A good article, and I will probably buy tomorrow's (Saturday) Guardian for the freebie. Like Lyell, Hutton and Rev. Buckland in the field of geology, Darwin was a Christian for a significant period of his life. The death of his daughter didn't help reinforce his belief and together with what he and Wallace had discovered (independently), undoubtedly turned him away from his religion. Like Darwin, the early geologists were reluctant to come to conclusions that varied with what was written in the Bible. The empirical observations forced a change of mind upon these people.

IMO Darwin's great discovery was that things have changed, change, and will change in the future, and not in a random manner. "Given enough time" I hope the creationists will come to understand the enormity of Darwin's ideas.

Fri, 08 Feb 2008 11:49:00 UTC | #118008

plastictowel's Avatar Comment 10 by plastictowel

Bitbutter I'd have to politely disagree. I think Dawkins is again saying what all honest Darwinian biologist are saying. ONCE life get's started, it follows Natural Selection. And Dawkins is simply stating that once life get's started on *insert random planet* by whatever natural path leads to such a thing, it will follow a natural selection process on its on unique environment.

Keep in mind he says he "believes" life exist elsewhere. So he isn't saying how or why it came to be elsewhere.

Fri, 08 Feb 2008 12:28:00 UTC | #118025

Styrer-'s Avatar Comment 11 by Styrer-

Here though, Dawkins seems to imply that the theory of evolution has something to say about how life got started. Is it not better to keep these two questions separate?


Your own quote in your post surely indicates that the Prof is not talking about abiogenesis here? Does this quote not answer your own question?

In any case, how wonderful it is to be reminded that the Professor is right at the top of his game.

It's also great to see that he shows that language itself, and not only evolutionary theory, has the power to demonstrate the complex whilst based in the simple. Dawkins' use of language should be compulsory study in language classes around the globe to show the power it can hold.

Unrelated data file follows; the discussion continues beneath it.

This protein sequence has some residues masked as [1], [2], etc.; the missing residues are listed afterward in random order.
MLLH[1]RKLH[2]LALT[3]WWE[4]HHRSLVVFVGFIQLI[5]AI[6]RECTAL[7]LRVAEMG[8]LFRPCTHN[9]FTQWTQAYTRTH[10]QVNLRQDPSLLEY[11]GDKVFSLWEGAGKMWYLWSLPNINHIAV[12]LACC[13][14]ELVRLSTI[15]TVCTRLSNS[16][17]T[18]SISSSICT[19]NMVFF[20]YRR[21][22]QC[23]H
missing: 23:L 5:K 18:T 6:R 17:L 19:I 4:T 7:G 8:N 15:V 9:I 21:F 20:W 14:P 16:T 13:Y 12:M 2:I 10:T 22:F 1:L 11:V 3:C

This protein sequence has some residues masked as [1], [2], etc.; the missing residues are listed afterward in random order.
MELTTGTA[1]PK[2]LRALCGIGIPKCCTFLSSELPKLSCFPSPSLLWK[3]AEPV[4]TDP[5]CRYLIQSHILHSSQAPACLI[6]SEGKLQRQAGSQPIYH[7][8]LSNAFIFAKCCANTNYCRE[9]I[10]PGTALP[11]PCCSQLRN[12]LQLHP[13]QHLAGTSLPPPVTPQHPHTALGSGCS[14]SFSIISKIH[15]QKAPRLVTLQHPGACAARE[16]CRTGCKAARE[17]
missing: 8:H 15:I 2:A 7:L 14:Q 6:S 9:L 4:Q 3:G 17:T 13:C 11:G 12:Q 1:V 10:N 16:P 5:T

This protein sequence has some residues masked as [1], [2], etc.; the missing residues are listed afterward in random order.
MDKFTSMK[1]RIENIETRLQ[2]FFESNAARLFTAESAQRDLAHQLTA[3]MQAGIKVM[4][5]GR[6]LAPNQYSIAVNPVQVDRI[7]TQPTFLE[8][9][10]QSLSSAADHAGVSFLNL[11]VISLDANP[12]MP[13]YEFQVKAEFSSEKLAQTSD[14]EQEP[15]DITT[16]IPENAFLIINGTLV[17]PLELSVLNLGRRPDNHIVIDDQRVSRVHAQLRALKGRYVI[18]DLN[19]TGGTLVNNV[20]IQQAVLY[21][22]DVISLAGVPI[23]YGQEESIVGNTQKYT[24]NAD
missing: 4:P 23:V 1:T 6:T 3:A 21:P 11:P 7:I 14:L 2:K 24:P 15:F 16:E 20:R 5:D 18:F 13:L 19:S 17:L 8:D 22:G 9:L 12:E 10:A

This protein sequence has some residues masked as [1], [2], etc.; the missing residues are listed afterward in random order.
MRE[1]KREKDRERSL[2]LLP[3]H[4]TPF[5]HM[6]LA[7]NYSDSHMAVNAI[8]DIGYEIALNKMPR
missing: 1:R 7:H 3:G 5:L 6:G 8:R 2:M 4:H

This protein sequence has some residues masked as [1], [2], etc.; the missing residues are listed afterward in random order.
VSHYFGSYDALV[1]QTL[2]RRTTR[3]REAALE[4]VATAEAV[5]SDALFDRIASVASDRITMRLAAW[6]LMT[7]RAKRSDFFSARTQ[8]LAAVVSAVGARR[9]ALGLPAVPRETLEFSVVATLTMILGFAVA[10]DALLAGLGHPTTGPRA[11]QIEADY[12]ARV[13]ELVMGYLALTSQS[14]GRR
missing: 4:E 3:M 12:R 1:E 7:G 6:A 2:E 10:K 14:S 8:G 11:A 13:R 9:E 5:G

Great stuff.

Best,
Styrer

Fri, 08 Feb 2008 12:38:00 UTC | #118028

Hippocrates's Avatar Comment 12 by Hippocrates

Bitbutter, the role of natural selection in the process of how life got started is not as irrelevant as you may think. Its effect would start as soon as a self replicating molecule such as nucleic acid would appear.

Now, to imagine how nucleic acid could form under certain physical/chemical conditions is not particularly difficult. Hence, depending on your definition of life, natural selection could well have something to do in the appearance of e.g. the first proto-cellular machinery helping some nucleic acid molecules to replicate faster than their neighbors.

Fri, 08 Feb 2008 12:47:00 UTC | #118031

jeepyjay's Avatar Comment 13 by jeepyjay

Yes, Nice. But I do wish he hadn't said:

And of course there was Social Darwinism, culminating in the obscenity of Hitlerism.


This is just playing into the hands of propagandists who like to link these two subjects. I've never seen anything by Hitler that mentions Darwin. "Might is Right" is just fascism, not socialism of Darwinian or any other form.

Fri, 08 Feb 2008 12:48:00 UTC | #118033

Styrer-'s Avatar Comment 14 by Styrer-

This is just playing into the hands of propagandists who like to link these two subjects. I've never seen anything by Hitler that mentions Darwin. "Might is Right" is just fascism, not socialism of Darwinian or any other form.


Bollocks. Dawkins is doing precisely the opposite to 'playing into the hands of propagandists who like to link these two subjects.' He is attacking their argument at its very roots and saying it is a completely wrong-headed interpretation.

You are wrong to say that Social Darwinism is not a well-known and popularised piece of dogma - refer to http://en.wikipedia.org/wiki/Social_darwinism if you're not convinced.

It's out there, and the Prof's reference to it is essential in an attempt to refute its claims.

Best,
Styrer

Fri, 08 Feb 2008 13:01:00 UTC | #118036

pedlar's Avatar Comment 15 by pedlar

I’m afraid this short paragraph: